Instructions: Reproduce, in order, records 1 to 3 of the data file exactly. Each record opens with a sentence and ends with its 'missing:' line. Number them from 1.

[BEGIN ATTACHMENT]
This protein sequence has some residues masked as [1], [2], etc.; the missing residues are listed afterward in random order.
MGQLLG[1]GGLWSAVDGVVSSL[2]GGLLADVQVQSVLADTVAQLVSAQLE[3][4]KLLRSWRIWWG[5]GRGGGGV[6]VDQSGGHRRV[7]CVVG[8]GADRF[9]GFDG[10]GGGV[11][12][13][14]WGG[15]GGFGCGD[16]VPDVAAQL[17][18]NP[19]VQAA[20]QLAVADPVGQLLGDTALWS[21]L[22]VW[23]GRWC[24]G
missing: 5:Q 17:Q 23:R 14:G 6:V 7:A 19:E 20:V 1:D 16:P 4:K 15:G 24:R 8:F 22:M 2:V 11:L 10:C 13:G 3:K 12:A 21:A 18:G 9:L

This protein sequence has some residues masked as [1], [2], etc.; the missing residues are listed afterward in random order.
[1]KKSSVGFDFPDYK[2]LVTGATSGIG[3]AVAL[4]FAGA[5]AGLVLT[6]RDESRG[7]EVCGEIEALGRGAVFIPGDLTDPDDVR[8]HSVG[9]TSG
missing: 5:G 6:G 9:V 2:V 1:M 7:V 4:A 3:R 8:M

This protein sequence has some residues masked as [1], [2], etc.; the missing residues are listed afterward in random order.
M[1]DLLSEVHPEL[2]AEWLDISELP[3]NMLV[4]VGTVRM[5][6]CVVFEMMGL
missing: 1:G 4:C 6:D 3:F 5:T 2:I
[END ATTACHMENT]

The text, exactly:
This protein sequence has some residues masked as [1], [2], etc.; the missing residues are listed afterward in random order.
MGQLLG[1]GGLWSAVDGVVSSL[2]GGLLADVQVQSVLADTVAQLVSAQLE[3][4]KLLRSWRIWWG[5]GRGGGGV[6]VDQSGGHRRV[7]CVVG[8]GADRF[9]GFDG[10]GGGV[11][12][13][14]WGG[15]GGFGCGD[16]VPDVAAQL[17][18]NP[19]VQAA[20]QLAVADPVGQLLGDTALWS[21]L[22]VW[23]GRWC[24]G
missing: 5:Q 17:Q 23:R 14:G 6:V 7:A 19:E 20:V 1:D 16:P 4:K 15:G 24:R 8:F 22:M 2:V 11:L 10:C 13:G 3:K 12:A 21:A 18:G 9:L

This protein sequence has some residues masked as [1], [2], etc.; the missing residues are listed afterward in random order.
[1]KKSSVGFDFPDYK[2]LVTGATSGIG[3]AVAL[4]FAGA[5]AGLVLT[6]RDESRG[7]EVCGEIEALGRGAVFIPGDLTDPDDVR[8]HSVG[9]TSG
missing: 5:G 6:G 9:V 2:V 1:M 7:V 4:A 3:R 8:M

This protein sequence has some residues masked as [1], [2], etc.; the missing residues are listed afterward in random order.
M[1]DLLSEVHPEL[2]AEWLDISELP[3]NMLV[4]VGTVRM[5][6]CVVFEMMGL
missing: 1:G 4:C 6:D 3:F 5:T 2:I